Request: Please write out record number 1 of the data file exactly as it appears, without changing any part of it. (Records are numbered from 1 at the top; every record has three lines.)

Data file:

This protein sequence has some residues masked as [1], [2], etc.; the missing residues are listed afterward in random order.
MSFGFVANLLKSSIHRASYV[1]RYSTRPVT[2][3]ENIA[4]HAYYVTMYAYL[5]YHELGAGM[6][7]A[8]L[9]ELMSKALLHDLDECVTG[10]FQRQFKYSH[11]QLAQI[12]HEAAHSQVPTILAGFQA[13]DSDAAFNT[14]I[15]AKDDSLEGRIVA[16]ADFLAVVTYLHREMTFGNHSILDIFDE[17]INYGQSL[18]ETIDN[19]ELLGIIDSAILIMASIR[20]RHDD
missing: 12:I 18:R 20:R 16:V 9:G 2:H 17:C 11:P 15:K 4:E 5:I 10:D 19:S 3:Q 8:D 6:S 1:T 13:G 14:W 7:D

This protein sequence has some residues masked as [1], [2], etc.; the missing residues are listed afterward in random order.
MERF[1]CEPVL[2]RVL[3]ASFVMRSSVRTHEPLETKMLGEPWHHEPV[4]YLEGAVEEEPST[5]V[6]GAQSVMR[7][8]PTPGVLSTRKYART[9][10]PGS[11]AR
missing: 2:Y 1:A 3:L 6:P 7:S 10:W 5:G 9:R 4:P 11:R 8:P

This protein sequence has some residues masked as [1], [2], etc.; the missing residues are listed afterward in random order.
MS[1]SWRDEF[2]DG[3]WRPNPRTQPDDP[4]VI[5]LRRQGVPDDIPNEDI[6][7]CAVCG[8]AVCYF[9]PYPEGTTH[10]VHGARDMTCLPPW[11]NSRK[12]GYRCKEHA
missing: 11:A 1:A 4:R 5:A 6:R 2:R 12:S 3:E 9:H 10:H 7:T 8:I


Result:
This protein sequence has some residues masked as [1], [2], etc.; the missing residues are listed afterward in random order.
MSFGFVANLLKSSIHRASYV[1]RYSTRPVT[2][3]ENIA[4]HAYYVTMYAYL[5]YHELGAGM[6][7]A[8]L[9]ELMSKALLHDLDECVTG[10]FQRQFKYSH[11]QLAQI[12]HEAAHSQVPTILAGFQA[13]DSDAAFNT[14]I[15]AKDDSLEGRIVA[16]ADFLAVVTYLHREMTFGNHSILDIFDE[17]INYGQSL[18]ETIDN[19]ELLGIIDSAILIMASIR[20]RHDD
missing: 12:I 18:R 20:R 16:V 9:G 2:H 17:C 11:P 15:K 4:E 5:I 10:D 19:S 3:Q 8:D 6:S 1:T 13:G 14:W 7:D